Peeling back the layers
I have been busy peeling back layers in my house lately. It feels like a cleanse, like I’m purging the past of my home and bringing it to sit comfortably in the present.
In the present, it looks like I am living in a cardboard box. There is something quite humbling about its simplicity, its plainness and the transformation that I am watching.
Sometimes I peel back the paper and underneath it there is writing from the original build. That wonderful sloping, looped writing that my own Pop used to use. He was a builder and I find myself thinking about him sometimes. That dear quiet old chap. He was old when I met him and didn’t seem to change much until he faded out and died. Pop was so solid and unpretentious, yet his writing was beautiful like the script on my wall. William, Bill back then of course. Simple and yet probably more complicated than my child brain could understand. So much knowledge in his great, big, gentle old paws. He kept cockatiels out in his shed that he hand reared. Those gnarly old hands feeding the little creatures and scratching behind their heads so that they became trusting pets. They rode around on his shoulders watching the world. Yet he was tough. He’d seen the war and when I asked him about it he would tell me short recounts of the elephant dung beetles who rolled poo to cover the entranceways of their homes. Then he would go back to whistling and utter a ‘wacky doo’ if I kept up any chatter… although I was pretty quiet back then as well.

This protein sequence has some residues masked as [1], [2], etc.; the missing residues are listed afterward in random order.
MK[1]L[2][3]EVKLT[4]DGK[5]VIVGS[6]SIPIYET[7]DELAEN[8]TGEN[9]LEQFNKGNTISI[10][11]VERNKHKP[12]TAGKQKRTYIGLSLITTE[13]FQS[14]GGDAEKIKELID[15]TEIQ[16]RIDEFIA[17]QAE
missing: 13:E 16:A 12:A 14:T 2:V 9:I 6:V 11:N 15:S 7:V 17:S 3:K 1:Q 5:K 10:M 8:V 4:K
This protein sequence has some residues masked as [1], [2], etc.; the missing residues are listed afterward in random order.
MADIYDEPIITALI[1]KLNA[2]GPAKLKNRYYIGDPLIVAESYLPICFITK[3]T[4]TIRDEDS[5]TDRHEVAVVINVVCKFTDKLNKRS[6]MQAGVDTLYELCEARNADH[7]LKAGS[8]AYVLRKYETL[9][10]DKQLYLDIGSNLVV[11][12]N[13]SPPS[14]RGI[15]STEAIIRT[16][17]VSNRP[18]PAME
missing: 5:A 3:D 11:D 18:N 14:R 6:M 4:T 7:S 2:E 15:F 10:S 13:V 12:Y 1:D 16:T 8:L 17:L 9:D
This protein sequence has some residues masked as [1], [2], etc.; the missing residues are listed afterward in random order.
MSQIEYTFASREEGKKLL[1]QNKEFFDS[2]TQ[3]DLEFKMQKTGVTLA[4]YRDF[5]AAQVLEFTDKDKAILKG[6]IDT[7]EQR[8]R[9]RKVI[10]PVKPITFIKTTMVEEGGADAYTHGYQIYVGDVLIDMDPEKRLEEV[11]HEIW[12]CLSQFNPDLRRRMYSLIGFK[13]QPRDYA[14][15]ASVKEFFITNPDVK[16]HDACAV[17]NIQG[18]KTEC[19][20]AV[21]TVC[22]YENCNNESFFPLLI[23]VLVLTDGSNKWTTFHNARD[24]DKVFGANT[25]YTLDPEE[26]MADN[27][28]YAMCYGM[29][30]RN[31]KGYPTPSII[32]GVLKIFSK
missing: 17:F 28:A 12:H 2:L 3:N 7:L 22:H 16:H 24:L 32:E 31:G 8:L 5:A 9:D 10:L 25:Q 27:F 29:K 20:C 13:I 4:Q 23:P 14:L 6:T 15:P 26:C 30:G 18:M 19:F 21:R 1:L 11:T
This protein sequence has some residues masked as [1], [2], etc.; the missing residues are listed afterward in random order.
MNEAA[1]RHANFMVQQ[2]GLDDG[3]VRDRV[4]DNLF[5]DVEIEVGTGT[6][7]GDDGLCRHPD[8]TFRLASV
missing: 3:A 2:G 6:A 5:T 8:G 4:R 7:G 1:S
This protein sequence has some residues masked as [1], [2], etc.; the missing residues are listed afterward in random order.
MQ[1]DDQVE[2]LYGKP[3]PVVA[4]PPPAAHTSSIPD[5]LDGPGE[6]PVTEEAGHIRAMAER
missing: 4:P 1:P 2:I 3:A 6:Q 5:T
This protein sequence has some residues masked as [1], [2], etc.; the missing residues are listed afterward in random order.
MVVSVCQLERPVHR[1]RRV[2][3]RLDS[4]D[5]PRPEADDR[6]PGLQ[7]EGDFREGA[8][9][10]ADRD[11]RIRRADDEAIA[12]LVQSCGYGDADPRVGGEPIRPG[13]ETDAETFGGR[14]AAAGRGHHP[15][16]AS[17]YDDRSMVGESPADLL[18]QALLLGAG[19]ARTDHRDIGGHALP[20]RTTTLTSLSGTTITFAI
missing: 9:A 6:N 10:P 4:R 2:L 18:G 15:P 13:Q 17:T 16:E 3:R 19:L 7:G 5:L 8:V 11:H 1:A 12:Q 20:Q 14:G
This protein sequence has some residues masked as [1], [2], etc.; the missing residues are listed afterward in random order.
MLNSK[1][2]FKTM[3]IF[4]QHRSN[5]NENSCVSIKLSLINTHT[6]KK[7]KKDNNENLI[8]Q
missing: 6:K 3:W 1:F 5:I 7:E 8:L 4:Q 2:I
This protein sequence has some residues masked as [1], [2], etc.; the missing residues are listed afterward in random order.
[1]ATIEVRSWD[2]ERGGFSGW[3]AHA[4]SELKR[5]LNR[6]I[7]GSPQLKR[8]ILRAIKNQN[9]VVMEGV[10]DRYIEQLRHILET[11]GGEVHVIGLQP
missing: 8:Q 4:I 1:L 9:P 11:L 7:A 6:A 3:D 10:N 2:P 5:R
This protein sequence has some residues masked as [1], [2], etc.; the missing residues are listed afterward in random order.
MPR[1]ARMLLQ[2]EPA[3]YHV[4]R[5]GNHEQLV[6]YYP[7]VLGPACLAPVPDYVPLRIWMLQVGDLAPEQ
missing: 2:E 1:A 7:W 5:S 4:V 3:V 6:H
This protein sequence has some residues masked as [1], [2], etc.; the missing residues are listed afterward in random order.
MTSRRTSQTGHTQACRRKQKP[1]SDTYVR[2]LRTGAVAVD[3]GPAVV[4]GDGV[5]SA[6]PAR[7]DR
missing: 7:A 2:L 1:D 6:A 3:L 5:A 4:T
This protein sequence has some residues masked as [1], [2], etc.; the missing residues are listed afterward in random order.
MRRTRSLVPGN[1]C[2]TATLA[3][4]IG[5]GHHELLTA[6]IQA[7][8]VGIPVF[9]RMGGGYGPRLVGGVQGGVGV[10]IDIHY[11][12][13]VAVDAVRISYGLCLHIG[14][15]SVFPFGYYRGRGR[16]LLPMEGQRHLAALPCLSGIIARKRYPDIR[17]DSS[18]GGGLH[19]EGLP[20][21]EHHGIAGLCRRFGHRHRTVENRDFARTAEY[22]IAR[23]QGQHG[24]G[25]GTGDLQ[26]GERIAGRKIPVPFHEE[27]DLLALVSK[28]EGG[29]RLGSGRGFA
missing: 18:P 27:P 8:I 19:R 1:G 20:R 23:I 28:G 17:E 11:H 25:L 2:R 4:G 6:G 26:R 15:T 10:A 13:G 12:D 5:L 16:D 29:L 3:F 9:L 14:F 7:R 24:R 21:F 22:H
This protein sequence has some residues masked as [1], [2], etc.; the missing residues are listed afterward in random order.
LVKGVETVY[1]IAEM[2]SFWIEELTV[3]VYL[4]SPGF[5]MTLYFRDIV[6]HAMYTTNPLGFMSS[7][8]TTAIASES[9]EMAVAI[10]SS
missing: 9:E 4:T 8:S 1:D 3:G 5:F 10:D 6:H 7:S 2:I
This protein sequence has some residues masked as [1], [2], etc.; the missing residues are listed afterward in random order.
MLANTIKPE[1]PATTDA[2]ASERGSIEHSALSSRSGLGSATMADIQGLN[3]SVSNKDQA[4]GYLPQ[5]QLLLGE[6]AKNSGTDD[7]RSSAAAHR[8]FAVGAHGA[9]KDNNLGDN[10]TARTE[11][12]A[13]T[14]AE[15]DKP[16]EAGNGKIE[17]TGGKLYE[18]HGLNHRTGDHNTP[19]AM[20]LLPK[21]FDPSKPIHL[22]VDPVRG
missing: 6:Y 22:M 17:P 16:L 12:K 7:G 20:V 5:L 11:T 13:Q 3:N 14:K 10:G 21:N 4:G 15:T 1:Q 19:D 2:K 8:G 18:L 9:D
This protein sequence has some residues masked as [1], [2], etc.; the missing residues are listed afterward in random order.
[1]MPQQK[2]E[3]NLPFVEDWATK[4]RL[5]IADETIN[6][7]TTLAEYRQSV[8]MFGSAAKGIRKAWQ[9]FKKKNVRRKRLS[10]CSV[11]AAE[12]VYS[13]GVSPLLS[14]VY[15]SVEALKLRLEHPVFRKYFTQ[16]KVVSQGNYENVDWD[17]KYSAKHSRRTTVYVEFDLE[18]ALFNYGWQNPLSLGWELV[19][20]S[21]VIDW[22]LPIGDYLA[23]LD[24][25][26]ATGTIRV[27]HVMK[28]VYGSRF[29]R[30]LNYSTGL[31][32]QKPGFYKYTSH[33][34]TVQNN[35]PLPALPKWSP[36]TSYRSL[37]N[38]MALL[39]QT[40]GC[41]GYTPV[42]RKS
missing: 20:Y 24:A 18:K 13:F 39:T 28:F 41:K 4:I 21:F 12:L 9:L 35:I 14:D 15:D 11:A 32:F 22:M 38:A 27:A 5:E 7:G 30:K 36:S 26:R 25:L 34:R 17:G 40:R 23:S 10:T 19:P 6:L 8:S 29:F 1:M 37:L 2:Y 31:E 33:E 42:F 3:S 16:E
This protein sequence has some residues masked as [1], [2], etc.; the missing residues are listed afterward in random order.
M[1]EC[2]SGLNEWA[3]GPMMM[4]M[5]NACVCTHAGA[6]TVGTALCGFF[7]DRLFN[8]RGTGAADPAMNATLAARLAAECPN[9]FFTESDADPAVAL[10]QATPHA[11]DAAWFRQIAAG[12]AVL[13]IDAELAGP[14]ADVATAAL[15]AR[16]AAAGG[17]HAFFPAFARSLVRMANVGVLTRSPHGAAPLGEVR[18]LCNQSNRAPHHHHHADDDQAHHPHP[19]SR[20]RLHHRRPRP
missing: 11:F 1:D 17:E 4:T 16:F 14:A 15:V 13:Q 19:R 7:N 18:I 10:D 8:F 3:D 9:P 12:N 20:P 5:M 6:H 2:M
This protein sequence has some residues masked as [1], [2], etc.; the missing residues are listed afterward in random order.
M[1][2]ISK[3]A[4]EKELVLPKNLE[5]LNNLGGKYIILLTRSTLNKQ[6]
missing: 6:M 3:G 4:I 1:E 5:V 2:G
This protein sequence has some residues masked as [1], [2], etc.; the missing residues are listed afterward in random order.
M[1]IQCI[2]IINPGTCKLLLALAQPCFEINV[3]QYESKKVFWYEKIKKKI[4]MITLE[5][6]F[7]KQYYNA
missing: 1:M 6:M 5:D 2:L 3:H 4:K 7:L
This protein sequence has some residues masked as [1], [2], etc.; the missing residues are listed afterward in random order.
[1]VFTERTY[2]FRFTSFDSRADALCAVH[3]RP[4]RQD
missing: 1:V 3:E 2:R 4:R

I used to struggle with nostalgia – or remembering. It never sat well with me as I would feel a sense of dissatisfaction when I recalled past events. Now I just remember, without attaching much to the experience outside of gratitude. Gratitude to where I have been, who I have crossed paths with, and what I am now.
In yoga we consider much of the practice to be a way of peeling back the sheaths of experience, letting go of past hurts and heartaches, sitting within any discomfort and accepting the present. This practice has been such a lesson for me.
I peeled back the layers of my house and found builders writing that spoke in whispers of a time long past. I also found this giraffe which my children have asked me to keep until the very end of the task. She will be the last piece of paper to come off the wall.
It occurs to me often when I speak to people of progression that it is not holding the most strenuous and challenging physical pose. It is exposing the very core of us. Stilling the chatter of the mind until we come to sit quietly within our centre… our ‘self’. Unearthing the very essence of us and loving all that it is with compassion and kindness.